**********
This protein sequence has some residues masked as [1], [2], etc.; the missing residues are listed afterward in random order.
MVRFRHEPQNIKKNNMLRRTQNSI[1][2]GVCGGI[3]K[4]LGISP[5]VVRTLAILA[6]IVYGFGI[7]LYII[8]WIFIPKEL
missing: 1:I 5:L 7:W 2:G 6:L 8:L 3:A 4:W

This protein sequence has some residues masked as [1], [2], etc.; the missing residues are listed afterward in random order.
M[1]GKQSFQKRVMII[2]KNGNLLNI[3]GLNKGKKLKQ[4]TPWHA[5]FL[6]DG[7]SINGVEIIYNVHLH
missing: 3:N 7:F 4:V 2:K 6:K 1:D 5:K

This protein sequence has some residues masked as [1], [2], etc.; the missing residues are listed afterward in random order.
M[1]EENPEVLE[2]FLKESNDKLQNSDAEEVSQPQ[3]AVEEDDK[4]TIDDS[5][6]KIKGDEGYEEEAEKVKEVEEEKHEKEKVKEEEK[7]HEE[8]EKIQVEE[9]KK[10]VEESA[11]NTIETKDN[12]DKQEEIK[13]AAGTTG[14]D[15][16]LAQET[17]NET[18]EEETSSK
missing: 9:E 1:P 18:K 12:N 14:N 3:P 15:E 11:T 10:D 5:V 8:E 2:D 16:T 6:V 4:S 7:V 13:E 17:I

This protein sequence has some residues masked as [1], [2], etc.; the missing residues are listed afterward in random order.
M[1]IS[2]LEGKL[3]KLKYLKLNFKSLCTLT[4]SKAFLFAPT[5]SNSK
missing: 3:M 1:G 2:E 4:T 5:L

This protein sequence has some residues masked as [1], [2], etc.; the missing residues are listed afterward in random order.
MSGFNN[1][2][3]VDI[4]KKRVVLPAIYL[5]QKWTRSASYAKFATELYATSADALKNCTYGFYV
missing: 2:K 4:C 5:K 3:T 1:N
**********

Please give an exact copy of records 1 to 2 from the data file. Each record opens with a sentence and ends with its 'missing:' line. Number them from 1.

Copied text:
This protein sequence has some residues masked as [1], [2], etc.; the missing residues are listed afterward in random order.
MVRFRHEPQNIKKNNMLRRTQNSI[1][2]GVCGGI[3]K[4]LGISP[5]VVRTLAILA[6]IVYGFGI[7]LYII[8]WIFIPKEL
missing: 1:I 5:L 7:W 2:G 6:L 8:L 3:A 4:W

This protein sequence has some residues masked as [1], [2], etc.; the missing residues are listed afterward in random order.
M[1]GKQSFQKRVMII[2]KNGNLLNI[3]GLNKGKKLKQ[4]TPWHA[5]FL[6]DG[7]SINGVEIIYNVHLH
missing: 3:N 7:F 4:V 2:K 6:K 1:D 5:K